Reviewer: John Carpenter
Release date: 8/12/2016
89 Mins/Rated R
This could go wrong. Terribly wrong. On the surface, “Sausage Party” seems like a novel concept. Take a raunchy story by Seth Rogan, Evan Goldberg and Jonah Hill, give it Pixar style animation and wait for the adults to fill theater seats. It seems like a win-win scenario. It presents a fine line though. Is the dialogue and subject matter dirty for the sake of being edgy in an animated film, or does it add to the story as “South Park: Bigger, Longer & Uncut” did a decade plus earlier? “Sausage Party” isn’t pulling any punches. It dips its toe in the water early with a random curse word here and there before jumping into the deep end with everything from sex to drugs and everything in between. Is it necessary? Does it work? This may come down to personal tastes.
“Red, White and Blue” day is close, which means local supermarket Shopwells is going to be busy selling everything that makes a 4th of July celebration great. This Pixar inspired market is stocked with groceries that are alive and well, even though humans (known as gods by the provisions) are unaware of their state. Though viewers get a tour throughout the varied attitudes and personalities scattered throughout the aisles, the story is centered on a hot dog styled sausage, Frank (Seth Rogan) and Brenda the hot dog bun (Kristen Wiig). These two REALLY want to get it on; they just need to be chosen by the gods so they can join in the ‘afterworld.’ According to a song the groceries sing each morning, the afterlife is basically heaven on earth for groceries. Little do they know what happens to the food once it leaves the store. The day comes and the two main characters (along with their respective packages) are finally chosen. Unfortunately, an accident leaves the lovers out of the package and in the supermarket looking for answers. To make matters worse, there is a pissed off, (literal) Douche (Nick Kroll) who wants revenge. He wanted to get all up in one of the gods, but the accident left him out in the cold as well. This leaves some groceries in the store looking for answers and some out of the store looking for mercy.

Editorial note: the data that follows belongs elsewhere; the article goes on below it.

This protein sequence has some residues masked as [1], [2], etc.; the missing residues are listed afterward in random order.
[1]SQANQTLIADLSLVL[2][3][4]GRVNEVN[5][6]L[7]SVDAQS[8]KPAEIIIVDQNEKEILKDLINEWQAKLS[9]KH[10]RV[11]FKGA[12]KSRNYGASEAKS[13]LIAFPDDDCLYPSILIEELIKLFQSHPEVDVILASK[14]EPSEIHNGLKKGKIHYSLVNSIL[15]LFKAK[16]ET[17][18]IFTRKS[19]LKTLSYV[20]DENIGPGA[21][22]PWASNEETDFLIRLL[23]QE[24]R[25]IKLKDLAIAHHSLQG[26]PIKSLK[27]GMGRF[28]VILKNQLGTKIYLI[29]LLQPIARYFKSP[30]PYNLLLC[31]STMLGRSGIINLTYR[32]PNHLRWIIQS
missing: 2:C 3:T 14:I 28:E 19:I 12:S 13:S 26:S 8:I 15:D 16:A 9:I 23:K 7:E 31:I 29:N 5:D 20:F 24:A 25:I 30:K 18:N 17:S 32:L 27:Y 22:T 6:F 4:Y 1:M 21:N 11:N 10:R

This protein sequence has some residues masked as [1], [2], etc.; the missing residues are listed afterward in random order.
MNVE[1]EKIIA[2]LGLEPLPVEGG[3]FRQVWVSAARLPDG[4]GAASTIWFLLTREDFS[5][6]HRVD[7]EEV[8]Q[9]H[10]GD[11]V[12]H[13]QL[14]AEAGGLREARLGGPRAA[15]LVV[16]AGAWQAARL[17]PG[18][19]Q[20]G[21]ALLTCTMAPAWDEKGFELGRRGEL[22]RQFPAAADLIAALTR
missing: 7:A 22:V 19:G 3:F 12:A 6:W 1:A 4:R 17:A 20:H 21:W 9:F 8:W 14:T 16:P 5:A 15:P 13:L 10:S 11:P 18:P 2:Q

Seth Rogan, Kristen Wiig, Nick Kroll, Paul Rudd, Danny McBride, Salma Hayek, Bill Hader, James Franco, Edward Norton, Michael Cera, Craig Robinson and Jonah Hill are just SOME of the voices that contribute to “Sausage Party.” That should be a clear indicator as to whether or not this humor is a good fit. Those who weren’t impressed with “Superbad” or “This is the End” aren’t going to find redemption with “Sausage Party.” It follows the same trend of humor these creative minds have established over the previous nine years or so. The difference here is that there is an animated filter over the familiar faces. The new medium does allow for some fun sight gags, many of which are seen in some of the many lengthy trailers for the movie. The movie doesn’t have the sarcastic wit and relevance of the “South Park” movie, but is filled with laughs. There are few scenes better than the characters finding out the truth about the afterworld, which drifts the film out of dick, fart and stoner jokes long enough to really poke fun at the world Pixar has inspired. Amidst this and a wealth of racial stereotypes, “Sausage Party” does get clever with the groceries from time to time. Reenacting a scene that is lifted out of “Saving Private Ryan” shows Directors Greg Tiernan and Conrad Vernon aren’t afraid to pull from any cinematic source. This is when the movie really gets creative, showing everything from jelly to spaghetti in a different light.
There isn’t much in the final cut of “Sausage Party” that isn’t in the trailer. This isn’t to say all of there are only two plus minutes of laughs in the runtime. There are MANY more moments to enjoy. IT does prove the trailer does a fine job in letting potential viewers know exactly what they are getting into by purchasing a ticket. “Sausage Party” caters to the type of individual who loves a dirty joke or pushing the envelope. It is filled with laugh out loud moments that are likely to offend the traditional, church loving crowd. The animation is pretty good and there is a great energy throughout the feature. Normally, a sausage party comes with negative connotations. Fortunately, this is a “Sausage Party” that I would RSVP to again in a heartbeat.
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